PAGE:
The Montney Formation has undergone several phases of diagenesis related to post-depositional alteration and multiple cycles of tectonic burial and uplift. Early chemical alteration includes dolomitization and, in some cases, microbial reduction of porewater sulfate to sulfide that occurred prior to significant burial (Davies et al., 1997; Vaisblat et al., 2021; Liseroudi et al., 2020, 2021). The most recent tectonic-related burial during the Laramide Orogeny resulted in burial depths in excess of 3-5 km (Ness, 2001; Ducros et al., 2017) leading to significant thermal and barometric alteration. Associated with this orogenic activity was the reactivation of underlying faults (O'Connell et al., 1990) and development of fractures especially near the deformation front. These fractures provide conduits for fluid migration into the Montney that combined with heat and pressure resulting in hydrocarbon generation, migration, and development of overpressure, notably in the western margin of the basin. In addition, high temperatures resulted in thermochemical sulfate reduction (TSR) leading to the formation of H2S and subsequently pyrite.
We present an interpretation of the Montney subsurface sulfur cycle through the use of petrography, micro- and macro-scale geochemical analysis (isotopic and elemental) to illustrate the complexity of this system. This work relies heavily on previous studies within and outside our research group and incorporates new analytical techniques to expand the toolbox. We aim to guide future research directions and activities by addressing issues related to sampling and data quality issues, analytical approaches, and highlight knowledge gaps.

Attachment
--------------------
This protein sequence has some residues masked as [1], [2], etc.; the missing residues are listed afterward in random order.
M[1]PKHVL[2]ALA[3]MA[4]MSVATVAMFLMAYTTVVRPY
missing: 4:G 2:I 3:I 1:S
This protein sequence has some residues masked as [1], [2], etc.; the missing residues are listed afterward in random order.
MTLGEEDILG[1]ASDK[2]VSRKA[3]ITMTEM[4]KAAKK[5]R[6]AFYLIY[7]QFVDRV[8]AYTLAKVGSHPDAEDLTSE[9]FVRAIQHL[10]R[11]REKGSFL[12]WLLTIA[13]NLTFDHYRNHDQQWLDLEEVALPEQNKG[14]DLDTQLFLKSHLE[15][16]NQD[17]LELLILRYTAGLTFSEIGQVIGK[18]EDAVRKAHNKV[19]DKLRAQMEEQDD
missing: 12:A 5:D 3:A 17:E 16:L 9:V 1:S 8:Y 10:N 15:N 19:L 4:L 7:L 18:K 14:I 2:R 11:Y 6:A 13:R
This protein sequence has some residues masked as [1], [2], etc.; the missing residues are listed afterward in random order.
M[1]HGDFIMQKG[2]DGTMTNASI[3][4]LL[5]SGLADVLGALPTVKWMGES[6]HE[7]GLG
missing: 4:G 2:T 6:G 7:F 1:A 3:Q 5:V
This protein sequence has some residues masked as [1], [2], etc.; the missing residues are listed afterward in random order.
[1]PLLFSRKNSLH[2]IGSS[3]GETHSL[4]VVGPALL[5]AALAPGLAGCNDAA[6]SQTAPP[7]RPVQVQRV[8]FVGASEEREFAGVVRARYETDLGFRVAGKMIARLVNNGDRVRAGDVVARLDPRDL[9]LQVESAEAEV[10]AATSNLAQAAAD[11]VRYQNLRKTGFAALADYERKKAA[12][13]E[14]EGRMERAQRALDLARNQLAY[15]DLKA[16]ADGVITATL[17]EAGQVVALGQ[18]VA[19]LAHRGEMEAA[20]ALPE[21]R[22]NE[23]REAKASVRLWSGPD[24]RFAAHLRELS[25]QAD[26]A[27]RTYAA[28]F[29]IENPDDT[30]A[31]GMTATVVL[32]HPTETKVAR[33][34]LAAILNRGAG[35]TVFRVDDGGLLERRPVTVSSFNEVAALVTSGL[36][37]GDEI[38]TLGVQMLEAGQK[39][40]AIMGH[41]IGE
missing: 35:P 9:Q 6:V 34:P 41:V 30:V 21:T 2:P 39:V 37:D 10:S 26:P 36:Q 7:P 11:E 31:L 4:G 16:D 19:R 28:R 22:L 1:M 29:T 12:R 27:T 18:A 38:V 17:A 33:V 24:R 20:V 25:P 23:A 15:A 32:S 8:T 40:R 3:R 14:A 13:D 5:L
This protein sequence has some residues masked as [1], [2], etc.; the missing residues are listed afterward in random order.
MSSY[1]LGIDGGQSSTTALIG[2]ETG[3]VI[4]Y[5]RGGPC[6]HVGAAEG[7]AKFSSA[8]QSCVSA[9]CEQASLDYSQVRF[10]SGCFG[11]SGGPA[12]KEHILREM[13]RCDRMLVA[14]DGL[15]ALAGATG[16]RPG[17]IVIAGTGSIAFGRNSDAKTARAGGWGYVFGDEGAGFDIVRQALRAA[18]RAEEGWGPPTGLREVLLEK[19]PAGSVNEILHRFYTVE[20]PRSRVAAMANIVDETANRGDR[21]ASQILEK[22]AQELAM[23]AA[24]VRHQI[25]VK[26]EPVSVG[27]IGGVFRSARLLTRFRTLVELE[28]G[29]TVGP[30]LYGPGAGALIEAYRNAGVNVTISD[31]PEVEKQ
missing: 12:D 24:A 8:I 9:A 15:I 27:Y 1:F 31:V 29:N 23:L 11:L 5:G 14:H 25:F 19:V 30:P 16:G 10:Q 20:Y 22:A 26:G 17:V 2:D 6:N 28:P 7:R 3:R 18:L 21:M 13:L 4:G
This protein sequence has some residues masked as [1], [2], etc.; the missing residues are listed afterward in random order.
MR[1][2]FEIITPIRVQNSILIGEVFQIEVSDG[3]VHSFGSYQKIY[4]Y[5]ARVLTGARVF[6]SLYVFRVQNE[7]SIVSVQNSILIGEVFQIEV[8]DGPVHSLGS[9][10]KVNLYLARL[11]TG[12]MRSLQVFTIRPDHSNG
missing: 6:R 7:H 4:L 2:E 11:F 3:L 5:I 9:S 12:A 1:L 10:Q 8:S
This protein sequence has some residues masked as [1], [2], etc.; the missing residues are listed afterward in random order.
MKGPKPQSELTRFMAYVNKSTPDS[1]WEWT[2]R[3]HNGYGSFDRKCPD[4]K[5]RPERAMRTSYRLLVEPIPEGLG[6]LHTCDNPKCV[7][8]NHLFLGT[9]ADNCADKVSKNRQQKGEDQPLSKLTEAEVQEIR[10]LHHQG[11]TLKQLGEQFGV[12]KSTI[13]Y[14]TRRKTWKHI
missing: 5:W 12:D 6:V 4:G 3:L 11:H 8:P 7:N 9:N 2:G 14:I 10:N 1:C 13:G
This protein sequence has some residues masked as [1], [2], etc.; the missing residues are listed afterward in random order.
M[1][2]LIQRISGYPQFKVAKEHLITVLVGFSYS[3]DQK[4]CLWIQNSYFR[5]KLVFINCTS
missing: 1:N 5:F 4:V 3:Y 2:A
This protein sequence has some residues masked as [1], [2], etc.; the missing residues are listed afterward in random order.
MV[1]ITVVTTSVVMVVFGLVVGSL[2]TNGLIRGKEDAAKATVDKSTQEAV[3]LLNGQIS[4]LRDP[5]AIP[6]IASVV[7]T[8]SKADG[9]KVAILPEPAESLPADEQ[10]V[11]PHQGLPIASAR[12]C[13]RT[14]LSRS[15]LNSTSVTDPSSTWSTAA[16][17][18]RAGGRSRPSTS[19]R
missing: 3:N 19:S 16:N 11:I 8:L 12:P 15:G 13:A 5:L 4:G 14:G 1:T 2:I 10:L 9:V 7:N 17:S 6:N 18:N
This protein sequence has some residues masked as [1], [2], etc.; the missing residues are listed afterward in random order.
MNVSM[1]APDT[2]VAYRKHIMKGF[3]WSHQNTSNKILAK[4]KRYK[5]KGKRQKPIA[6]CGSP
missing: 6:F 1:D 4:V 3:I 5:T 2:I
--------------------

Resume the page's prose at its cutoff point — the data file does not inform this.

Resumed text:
Summary(Plain Language Summary, not published)
The origin and distribution of hydrogen sulfide (H2S) - a highly toxic and corrosive gas in conventional and unconventional resources of the Western Canada Sedimentary Basin - was the subject of many studies. The Early Triassic Montney Formation, one of the major North American unconventional gas resources, contains a significant amount of H2S in some areas. Several research teams in western Canada including the Geological Survey of Canada, the University of Calgary, and the University of British Columbia are investigating this complex issue. This workshop will provide a venue to discuss the latest scientific advancements on this topic in order to reach a better understanding of the distribution, origin, and mitigation strategies to overcome the associated economic and environmental issues. This open file report presents the proceedings of the online workshop 'Hydrogen sulfide (H2S) in the Montney Formation - investigating a complex issue' on February 9th, 2022 in Calgary Alberta, organized by the Canadian Society for Unconventional Resources (CSUR), Natural Resources Canada (NRCan), and University of Calgary.